"I've been getting searched at the airport every single time I fly — not once at TSA, but twice at TSA and the gate. They track me. They know my phone calls. They know all this stuff for two years, and then they come and they pull me off the tarmac away from my wife. What else could it be [but political persecution]?"

"I'm not a violent person. I've never been a violent person," he said. "I'm not a criminal and have never been charged with a bunch of crimes. But they moved on me in such a way that you would have thought that I was an infamous drug runner. You would have thought that I trafficked children."

During the night he spent in jail on Nov. 30, Massaquoi said he loudly recited the Lord's Prayer from his cell and managed to share his faith with the agents who arrested him.

Massaquoi grew emotional recounting how, as he was shuffled in chains through the courtroom for his bond hearing the next day, about 15 of his friends were there to support him, including the pastor who married him.

Many were from his church at Godspeak Calvary Chapel in Thousand Oaks and had traveled a long way.

He said his friends stood up when he entered the courtroom, which he described as "one thing that visually just blew me away." He said he felt the need to "keep it together" to keep strong for them.

Siaka Massaquoi hugs friends after his release while wearing the 'Jesus Saves' shirt he wore during his bond hearing.
Siaka Massaquoi hugs friends after his release while wearing the "Jesus Saves" shirt he wore during his bond hearing. | Siaka Massaquoi

"It really just blew me away that Christ's people, when active, can be so powerful," he said.

After he appeared before the judge wearing a shirt that says "Jesus Saves," he was released on $1,000 bond, though he still faces restrictions on his travel and is awaiting an arraignment.

"They're going all in," he said of the federal government. "So I have to be prepared mentally, emotionally and financially as much as I can to just be ready for them. But most importantly, I just lean continually on the Lord, and He's taking care of me."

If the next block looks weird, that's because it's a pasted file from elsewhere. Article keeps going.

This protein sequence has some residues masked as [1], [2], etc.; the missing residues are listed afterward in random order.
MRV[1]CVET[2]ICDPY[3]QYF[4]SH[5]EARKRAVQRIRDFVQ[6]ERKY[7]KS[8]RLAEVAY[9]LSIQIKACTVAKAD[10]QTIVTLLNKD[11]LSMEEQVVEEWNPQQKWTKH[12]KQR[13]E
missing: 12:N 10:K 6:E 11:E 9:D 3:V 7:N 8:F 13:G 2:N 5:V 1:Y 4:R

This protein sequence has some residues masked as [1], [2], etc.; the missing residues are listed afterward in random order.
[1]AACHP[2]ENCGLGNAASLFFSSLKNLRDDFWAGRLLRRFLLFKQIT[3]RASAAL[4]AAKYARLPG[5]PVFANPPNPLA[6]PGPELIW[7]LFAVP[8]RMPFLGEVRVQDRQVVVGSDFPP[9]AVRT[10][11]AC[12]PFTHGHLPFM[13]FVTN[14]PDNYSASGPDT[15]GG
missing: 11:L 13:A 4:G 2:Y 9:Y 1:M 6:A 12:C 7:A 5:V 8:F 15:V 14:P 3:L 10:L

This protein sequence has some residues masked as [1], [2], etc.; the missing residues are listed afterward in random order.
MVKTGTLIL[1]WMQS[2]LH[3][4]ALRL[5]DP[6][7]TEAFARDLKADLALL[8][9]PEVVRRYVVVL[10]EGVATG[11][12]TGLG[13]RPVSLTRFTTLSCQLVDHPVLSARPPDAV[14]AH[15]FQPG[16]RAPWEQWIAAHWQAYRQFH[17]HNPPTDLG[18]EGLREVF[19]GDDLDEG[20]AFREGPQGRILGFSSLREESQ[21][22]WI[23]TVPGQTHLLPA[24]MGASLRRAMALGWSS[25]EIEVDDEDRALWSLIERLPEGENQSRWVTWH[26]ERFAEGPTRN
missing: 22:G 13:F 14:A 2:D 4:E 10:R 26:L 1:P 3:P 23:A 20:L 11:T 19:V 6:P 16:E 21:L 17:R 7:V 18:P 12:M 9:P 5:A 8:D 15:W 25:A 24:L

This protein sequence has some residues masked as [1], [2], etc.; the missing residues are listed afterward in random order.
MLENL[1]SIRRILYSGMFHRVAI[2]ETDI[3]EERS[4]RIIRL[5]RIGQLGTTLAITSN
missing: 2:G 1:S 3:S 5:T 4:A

In addition to the Christians who have rallied around him, Massaquoi also received a torrent of support from figures such as Daily Wire CEO Jeremy Boreing, who wrote: "Siaka is a good man and a huge talent. The FBI arresting a man at the airport three years after the event — and after raiding his house and not charging him already — and then only charging him with misdemeanors is one of the most absurd things I've ever heard."

Actress Gina Carano called Massaquoi's treatment "disturbing and WRONG," and Babylon Bee's Seth Dillon described his arrest as "political persecution [that] can't be allowed to continue."

X CEO Elon Musk tweeted simply: "This has gone too far."

'I don't regret it'

Despite his ordeal, Massaquoi said he doesn't regret having gone into the Capitol on Jan. 6. He believes the fallout from that day has exposed the tactics of the Democratic Party, drawn him closer to God, and shown him who his true friends are.

"It sucks, the things that have happened, but I don't regret it because I'm looking at it and seeing everything [else] that's happened, what it's done," he said. "There are people in my life, my mom included, where it's opened their eyes to a lot of what the Democratic Party is about. And that's a good thing."

Recent years have also "pushed me closer to the Word specifically; not just to God, but to the Word itself, so I can hear and see what He's about," he said. Earlier this year, he wed his wife, Charlotte Young Massaquoi, with whom he is expecting their first child.

Massaquoi, who has lived in Hollywood since 2004, also noted how readily people in that town will abandon someone at the first whiff of controversy.

"The friends that you have disappear, because I've seen it happen," he said. "Then when something like this happens on the other side, the friends that you really have show up, and now I know that. I didn't know that before. None of this happens if I didn't go to the Capitol."